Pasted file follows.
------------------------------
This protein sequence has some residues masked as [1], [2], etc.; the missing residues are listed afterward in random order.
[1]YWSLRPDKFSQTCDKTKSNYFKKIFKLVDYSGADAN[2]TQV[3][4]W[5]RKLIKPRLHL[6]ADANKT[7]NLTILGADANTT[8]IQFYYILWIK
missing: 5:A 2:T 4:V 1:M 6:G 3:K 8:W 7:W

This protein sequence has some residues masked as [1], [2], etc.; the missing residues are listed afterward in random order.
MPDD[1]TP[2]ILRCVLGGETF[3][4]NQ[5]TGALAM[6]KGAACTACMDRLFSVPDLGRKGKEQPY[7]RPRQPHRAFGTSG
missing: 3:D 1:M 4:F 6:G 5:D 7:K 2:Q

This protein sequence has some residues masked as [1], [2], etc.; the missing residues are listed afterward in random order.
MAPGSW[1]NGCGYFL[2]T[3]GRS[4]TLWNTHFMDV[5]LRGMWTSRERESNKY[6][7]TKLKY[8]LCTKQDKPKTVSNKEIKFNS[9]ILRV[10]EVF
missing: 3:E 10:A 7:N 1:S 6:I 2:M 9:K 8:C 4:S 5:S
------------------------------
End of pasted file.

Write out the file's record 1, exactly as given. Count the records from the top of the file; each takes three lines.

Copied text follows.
This protein sequence has some residues masked as [1], [2], etc.; the missing residues are listed afterward in random order.
[1]YWSLRPDKFSQTCDKTKSNYFKKIFKLVDYSGADAN[2]TQV[3][4]W[5]RKLIKPRLHL[6]ADANKT[7]NLTILGADANTT[8]IQFYYILWIK
missing: 5:A 2:T 4:V 1:M 6:G 3:K 8:W 7:W